Similar to Monaghan’s earlier remarks, Gray described the talks from several years ago, which involved both students and staff. Those discussions led to the university’s contract with Sodexo. The university bid on a package deal from Sodexo, which encompassed many items, said Gray—including items students had requested.

Blocklove asked how the students on the committee were chosen, and Gray explained they were Student Union representatives. Blocklove replied, “I’m not sure that that’s a very representative sample.”

Gray responded, “I’m not sure how to get more representative than the elected student representatives.” Blocklove suggested the administration send emails to students to ask who is interested in serving on the committee.

Gray recognized that it is “hard to represent 3,600 students perfectly,” but continued, “I think we made a sincere effort.”

He described the give and take process of building the contract, stating there were many items the school gained as result—such various retail locations. There were also certain items lost in the process, such as meal equivalency. Gray said that the practice was not economically feasible. He noted there are still aspects of the contract to be implemented, such as the policy requiring all students living on campus to purchase a meal plan.

In response to Gray’s comments relating to finances, Blocklove said she was “shocked that Brandeis values the economics of a situation more than it does its students’ needs.”

Grey replied, “We work really tirelessly daily to try to meet as many of your needs as we can,” but explained that the university has limited resources and must think logistically about spending.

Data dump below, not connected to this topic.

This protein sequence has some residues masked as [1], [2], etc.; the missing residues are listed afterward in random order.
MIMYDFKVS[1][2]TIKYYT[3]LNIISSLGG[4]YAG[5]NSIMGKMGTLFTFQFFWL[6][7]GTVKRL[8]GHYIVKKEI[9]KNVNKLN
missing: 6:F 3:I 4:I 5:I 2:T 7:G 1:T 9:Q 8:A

Blocklove then asked why, if so many students have responded negatively to the current meal system, the university is requiring more students to participate. In response, Gray said he believes there are many students satisfied with the meal plans and apologized that he cannot please everyone. “Anytime you change something you’re likely to have some people that appreciate the change and some who wish we could go back to the way in was. We can’t be all things to all people,” said Gray.

Margolin then returned to the subject of student involvement in shaping the contract with Sodexo, stating, “Talks did happen with the Student Union and students, but very late in the game. Student Union wasn’t involved with negotiations and shaping the meal plans, it was more informing and confirming once the meals plans were decided. There was a large concern about students being cut out.” Margolin notes changes have been made and, moving forward, students are playing a much larger role in discussion, which he greatly appreciates.